induced hepatocarcinogenesis, resistant B6, susceptible BR, homozy-
gous congenic, heterozygous congenic and doubly heterozygous con-
genic mice were evaluated (Table I). The highly susceptible BR
females had an average of 92 liver tumors, 13-fold more than the
average of seven tumors seen in resistant B6 females (P 5 1 ? 10?10).
Homozygous B6.BR-Ch1 females showed a 3-fold increase,
whereas the B6.BR-Ch17 females had a 4-fold increase compared
with the B6 females. The BR males had a moderate susceptibility
with an average of 27 liver tumors, a 7-fold increase in tumor
multiplicity compared with the average of four tumors in resistant
B6 males (P 5 2 ? 10?7). B6.BR-Ch1 males showed a 7-fold in-
crease, whereas B6.BR-Ch17 males demonstrated a 4.5-fold increase
relative to B6 males. The increased susceptibility of both full-length
BR congenics to DEN-induced liver tumors confirms the presence of
susceptibility loci seen in this strain in the previous linkage analysis
(19). Portions of liver were randomly chosen from each group and
formalin fixed for histological analysis. In total, 155 tumors were
evaluated. With the exception of one lymphoma, all tumors observed
in liver sections were hepatocellular. Of these, 86% were adenomas or
S.E.-M.Peychal et al.
a mixture of adenoma and carcinoma, the rest were carcinomas. The
proportions of the subtypes did not depend on sex or genotype. A
small number of tumors in B6 and the BR congenics had vascular
invasion. Frequent fatty metamorphosis was seen in both normal and
tumor tissue of B6.BR-Ch1 ? B6.BR-Ch17 double heterozygotes.
The intermediatephenotyperepeatedlyseenin the B6? B6.BR-Ch1
mice heterozygous for the chromosome 1 region (Table I and A.Bilger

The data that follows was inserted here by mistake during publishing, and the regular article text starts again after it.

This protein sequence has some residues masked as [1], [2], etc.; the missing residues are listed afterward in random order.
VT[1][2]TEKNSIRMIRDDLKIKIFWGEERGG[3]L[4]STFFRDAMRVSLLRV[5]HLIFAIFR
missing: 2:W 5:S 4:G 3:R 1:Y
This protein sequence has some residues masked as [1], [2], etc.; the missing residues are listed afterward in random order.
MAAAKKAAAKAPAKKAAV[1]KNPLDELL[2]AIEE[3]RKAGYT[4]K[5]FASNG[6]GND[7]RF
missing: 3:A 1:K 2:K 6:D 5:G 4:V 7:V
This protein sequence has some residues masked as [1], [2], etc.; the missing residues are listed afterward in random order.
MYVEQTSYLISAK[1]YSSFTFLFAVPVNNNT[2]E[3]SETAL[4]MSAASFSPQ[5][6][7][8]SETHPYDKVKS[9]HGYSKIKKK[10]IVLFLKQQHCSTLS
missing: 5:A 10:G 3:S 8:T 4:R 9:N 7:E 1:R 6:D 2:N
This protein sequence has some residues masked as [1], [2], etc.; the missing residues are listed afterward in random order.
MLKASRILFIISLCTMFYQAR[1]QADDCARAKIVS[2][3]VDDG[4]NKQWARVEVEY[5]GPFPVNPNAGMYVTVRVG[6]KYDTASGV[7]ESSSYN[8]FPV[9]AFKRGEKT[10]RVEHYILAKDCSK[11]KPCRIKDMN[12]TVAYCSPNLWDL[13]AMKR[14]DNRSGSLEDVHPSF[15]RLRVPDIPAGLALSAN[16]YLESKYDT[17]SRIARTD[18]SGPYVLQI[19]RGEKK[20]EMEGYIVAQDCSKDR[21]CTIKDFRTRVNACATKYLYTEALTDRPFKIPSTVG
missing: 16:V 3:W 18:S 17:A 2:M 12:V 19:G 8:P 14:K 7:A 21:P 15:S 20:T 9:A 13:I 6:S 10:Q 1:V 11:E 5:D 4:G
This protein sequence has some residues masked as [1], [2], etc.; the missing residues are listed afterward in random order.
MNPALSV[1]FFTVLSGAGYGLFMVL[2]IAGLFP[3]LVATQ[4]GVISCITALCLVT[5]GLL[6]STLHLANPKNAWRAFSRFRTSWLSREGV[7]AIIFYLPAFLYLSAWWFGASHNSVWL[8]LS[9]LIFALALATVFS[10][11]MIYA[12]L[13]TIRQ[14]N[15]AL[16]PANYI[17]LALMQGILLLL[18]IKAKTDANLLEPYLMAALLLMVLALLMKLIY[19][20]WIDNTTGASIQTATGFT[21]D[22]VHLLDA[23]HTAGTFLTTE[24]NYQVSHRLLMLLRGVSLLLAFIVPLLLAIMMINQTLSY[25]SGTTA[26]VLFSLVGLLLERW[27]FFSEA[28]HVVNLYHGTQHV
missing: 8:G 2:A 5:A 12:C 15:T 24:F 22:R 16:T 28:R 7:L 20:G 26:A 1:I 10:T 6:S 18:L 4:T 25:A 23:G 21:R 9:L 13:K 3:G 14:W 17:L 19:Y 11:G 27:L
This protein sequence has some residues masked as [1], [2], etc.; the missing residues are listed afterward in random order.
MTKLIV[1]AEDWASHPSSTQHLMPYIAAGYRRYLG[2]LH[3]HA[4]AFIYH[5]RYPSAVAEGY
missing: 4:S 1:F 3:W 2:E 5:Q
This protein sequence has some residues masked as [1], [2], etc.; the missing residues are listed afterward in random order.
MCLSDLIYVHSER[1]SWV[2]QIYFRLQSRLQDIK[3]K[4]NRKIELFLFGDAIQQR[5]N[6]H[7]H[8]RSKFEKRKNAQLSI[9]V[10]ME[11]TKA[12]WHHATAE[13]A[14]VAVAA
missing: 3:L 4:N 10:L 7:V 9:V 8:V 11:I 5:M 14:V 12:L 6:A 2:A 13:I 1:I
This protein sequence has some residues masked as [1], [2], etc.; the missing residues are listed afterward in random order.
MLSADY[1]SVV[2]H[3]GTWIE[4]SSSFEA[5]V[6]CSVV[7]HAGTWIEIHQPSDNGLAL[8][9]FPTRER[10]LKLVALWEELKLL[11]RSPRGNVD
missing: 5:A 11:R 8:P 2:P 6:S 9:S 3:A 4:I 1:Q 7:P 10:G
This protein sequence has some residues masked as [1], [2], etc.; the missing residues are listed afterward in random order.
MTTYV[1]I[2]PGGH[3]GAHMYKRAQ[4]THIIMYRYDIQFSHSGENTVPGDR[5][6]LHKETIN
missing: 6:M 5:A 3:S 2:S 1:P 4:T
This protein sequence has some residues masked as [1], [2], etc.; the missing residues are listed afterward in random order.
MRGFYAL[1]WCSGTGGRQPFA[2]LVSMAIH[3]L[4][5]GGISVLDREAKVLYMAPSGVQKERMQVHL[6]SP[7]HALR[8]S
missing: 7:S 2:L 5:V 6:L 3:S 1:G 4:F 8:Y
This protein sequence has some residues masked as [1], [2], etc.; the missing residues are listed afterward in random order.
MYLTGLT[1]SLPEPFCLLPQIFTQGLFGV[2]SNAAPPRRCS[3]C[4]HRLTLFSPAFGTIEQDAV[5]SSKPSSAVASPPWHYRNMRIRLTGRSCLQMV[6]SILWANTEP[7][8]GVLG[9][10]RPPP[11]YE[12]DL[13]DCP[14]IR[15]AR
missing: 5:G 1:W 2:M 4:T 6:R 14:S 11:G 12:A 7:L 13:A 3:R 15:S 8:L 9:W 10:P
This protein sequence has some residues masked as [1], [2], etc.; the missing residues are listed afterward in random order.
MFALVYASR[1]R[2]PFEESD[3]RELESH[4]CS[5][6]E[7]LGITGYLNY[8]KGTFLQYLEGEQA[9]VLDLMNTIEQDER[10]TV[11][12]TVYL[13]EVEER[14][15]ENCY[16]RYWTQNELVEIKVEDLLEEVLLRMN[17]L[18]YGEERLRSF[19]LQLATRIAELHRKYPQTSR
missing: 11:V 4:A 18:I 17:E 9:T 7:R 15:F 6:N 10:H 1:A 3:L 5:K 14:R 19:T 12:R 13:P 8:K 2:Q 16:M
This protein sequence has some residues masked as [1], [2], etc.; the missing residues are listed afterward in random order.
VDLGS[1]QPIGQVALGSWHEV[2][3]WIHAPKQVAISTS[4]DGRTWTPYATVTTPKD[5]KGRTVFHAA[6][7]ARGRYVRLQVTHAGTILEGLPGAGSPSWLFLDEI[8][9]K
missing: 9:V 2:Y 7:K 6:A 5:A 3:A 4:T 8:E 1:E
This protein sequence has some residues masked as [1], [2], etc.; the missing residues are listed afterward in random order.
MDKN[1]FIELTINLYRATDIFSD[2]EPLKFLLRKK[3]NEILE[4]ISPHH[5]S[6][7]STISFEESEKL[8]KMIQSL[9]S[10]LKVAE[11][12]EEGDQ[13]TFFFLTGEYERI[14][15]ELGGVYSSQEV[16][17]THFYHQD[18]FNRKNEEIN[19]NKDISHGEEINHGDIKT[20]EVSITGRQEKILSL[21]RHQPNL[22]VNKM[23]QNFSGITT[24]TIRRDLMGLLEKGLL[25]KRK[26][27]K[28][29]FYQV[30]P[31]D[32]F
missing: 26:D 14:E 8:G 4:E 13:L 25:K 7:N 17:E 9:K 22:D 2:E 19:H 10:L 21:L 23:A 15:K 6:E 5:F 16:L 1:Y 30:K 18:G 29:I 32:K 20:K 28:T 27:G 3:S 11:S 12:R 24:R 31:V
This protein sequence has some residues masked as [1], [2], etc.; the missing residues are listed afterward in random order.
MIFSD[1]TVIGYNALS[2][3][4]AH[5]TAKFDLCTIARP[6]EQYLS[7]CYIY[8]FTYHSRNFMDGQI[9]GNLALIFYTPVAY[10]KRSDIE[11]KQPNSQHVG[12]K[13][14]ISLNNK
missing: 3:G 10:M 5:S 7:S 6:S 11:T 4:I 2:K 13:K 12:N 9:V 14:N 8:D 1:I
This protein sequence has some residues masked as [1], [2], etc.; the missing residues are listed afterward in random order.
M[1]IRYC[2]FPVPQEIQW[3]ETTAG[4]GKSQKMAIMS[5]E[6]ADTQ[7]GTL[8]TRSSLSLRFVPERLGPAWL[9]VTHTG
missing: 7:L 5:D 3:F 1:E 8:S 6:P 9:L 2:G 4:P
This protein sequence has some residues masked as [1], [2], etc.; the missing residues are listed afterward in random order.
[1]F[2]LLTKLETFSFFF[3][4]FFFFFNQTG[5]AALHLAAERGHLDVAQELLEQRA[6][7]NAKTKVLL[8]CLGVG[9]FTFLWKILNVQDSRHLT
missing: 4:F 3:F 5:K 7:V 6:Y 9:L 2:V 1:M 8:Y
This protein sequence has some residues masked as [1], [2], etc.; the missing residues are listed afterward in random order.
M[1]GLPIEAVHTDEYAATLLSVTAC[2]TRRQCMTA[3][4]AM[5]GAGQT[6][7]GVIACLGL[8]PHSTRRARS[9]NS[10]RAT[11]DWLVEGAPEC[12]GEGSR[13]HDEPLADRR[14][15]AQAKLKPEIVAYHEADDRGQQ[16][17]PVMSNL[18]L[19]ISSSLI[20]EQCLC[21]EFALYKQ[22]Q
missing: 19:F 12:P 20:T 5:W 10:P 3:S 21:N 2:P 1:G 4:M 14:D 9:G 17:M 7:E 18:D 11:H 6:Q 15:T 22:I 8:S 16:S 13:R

and N.R.Drinkwater, unpublished data) suggests that this susceptibility
locus acts semidominantly in males and females. The high susceptibil-
ity seen in B6 ? B6.BR-Ch17 mice heterozygous for the chromosome
17 region suggests that this locus acts semidominantly or dominantly
(Table I). The doubly heterozygous B6.BR-Ch1 ? B6.BR-Ch17 fe-
males, with one copy of each congenic region, demonstrated a 9-fold
increase in liver tumors compared with resistant B6 females, whereas
the B6.BR-Ch1 ? B6.BR-Ch17 males showed an 8-fold increase com-
pared with B6 males. These results indicate that the two susceptibility
loci act additively in both sexes. The high susceptibility of these double
heterozygotes reinforces the conclusion that these two susceptibility
loci are responsible for a majority of the increase in susceptibility seen
in the BR strain compared with B6. The effect of the chromosome 1
region was more significant than the effect of the chromosome 17 re-
gion in males, while the chromosome 17 region had a greater effect on
hepatocarcinogenesis in females.
Generation and susceptibility of BR chromosome 17 recombinants
To begin to map more precisely the location of the chromosome 17
susceptibility locus, homozygous full-length B6.BR-Ch17 congenic
males were crossed to B6 females and the resulting heterozygous F1
males were backcrossed to B6. Male progeny were genotyped at nine
microsatellite markers along the entire congenic region to identify
new recombinants. A series of 16 ordered recombinant males were
obtained that were heterozygous for new recombinations all along
chromosome 17 (Figure 1).
To assess the susceptibility of this set of recombinants to liver
tumors, inbred B6, inbred BR, B6 ? B6.BR-Ch17 and heterozygous
recombinants were generated and treated with DEN. During the
course of breeding the heterozygous recombinants, mice that were
B6 at all genotyping markers were also generated. Two of these mice
of each gender from each recombinant line were kept to serve as the
B6 sibling control group. All groups were compared with these B6